You got a lot of good information in the replies to date, but one thing
not mentioned is that soft maple can have a slight grey tinge to it
when compared side by side with true hard maple. Don't get me wrong,
both are nice and you can make really nice pieces from soft maple. For
example, the "stock" kitchen cabinets in my house were made from soft
maple, and they look and perform just fine, but when I duplicated the
design for cabinets my laundry room in hard maple, the crisp whiteness
of the hard maple in direct comparison is apparent, and frankly I
prefer the crispy white.
While we're on the topic, it's worth noting that (a) lots of hard maple does
*not* have that crispy white color, and (b) the wood that does have it carries
a premium price because of it.
Doug Miller (alphageek-at-milmac-dot-com)
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I guess I got a deal on my hard maple then, paid $3.20 or so a bd/ft
and it is undoubtedly crispy white. I must admit I picked through
about 1500 board feet to get my 600 bd ft. But the color was pretty
consistent as I was checking with a block plane during the picking, I
guess it depends on where its grown - this stuff was from central
Pennsylvania around Williamsport. The soft was about $2.35.
Hard maple is much more common in some locations because soft goes for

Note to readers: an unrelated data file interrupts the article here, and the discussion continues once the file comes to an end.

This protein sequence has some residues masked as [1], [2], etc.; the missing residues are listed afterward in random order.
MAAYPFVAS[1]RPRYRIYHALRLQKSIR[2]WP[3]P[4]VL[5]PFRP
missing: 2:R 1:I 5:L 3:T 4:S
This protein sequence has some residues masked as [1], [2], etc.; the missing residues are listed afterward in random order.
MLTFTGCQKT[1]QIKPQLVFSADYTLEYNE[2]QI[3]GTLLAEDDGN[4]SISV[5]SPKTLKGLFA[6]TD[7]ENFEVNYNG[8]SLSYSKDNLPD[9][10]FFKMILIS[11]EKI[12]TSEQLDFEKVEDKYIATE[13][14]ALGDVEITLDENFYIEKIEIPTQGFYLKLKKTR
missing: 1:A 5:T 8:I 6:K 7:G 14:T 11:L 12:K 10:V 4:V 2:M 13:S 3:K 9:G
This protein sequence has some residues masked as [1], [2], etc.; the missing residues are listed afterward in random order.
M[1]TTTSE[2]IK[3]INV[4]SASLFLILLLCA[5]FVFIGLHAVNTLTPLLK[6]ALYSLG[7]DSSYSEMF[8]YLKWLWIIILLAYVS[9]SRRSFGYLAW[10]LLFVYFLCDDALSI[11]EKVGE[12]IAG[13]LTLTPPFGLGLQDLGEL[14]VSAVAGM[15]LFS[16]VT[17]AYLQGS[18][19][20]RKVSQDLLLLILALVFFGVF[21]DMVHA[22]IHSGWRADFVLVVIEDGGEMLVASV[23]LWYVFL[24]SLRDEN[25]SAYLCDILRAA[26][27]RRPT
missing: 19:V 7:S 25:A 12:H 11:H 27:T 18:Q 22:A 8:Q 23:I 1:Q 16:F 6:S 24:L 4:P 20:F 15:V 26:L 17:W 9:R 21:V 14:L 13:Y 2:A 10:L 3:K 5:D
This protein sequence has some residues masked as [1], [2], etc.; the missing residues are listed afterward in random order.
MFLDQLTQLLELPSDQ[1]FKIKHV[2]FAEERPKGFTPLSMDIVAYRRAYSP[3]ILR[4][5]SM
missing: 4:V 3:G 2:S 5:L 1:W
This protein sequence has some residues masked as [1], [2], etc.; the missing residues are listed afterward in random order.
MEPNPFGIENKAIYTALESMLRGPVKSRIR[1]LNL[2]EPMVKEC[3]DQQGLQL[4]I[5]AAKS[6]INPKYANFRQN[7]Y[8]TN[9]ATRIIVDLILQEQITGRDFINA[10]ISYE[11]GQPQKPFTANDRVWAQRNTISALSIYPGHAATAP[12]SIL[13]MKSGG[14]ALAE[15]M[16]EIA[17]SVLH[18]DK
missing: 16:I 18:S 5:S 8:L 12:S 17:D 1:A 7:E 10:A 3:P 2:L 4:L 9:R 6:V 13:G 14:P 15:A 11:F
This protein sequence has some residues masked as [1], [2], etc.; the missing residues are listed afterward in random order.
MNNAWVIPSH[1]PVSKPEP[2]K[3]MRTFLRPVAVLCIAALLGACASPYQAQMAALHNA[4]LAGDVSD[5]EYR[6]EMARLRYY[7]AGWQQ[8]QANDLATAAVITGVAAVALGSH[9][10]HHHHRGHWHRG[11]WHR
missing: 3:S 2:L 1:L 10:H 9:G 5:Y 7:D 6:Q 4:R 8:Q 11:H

hardwood pulp. Pulp goes by the pound, and soft maple, because it runs to
larger darker heartwood than hard, and is heavier than aspen or conifers, is
a better pulp load but worse sawlog.
let me say this YOU SUCK!
soft maple costs me $5.15 and thats at the cheepest place in town. your
getting soft maple at the same price I get poplur, the only thing I can get
cheaper is fir/pine and that's not much cheaper
so a BIG YOU SUCK to all easterners, with your cheep hard wood. and no the
Apolations are not real mountains so there! >:|
On Wed, 15 Dec 2004 12:25:27 -0700, Richard Clements
Three years ago I had the chance to take a church in Ohio, right in
the middle of hardwood forests. Thought about it seriously just
because it was closer to lots of good wood. Ended up in Central
Oregon. There is a reason this is called "high desert". Sagebrush and
But the mountains *are* nice.
I just finished writing an article about a vacation home in Amherst County, VA.
Up a mountainside. It is steep enough that the road (dirt and winding) was
kicking my S10's rear end out on the switchbacks. I'd liked to have been up
there in the fall. Gorgeous area. Two pileated woodpeckers nearby as I drove
back down. And, the real reward, I could still BREATHE when I got near the top!
"He has all the virtues I dislike and none of the vices I admire." Sir Winston
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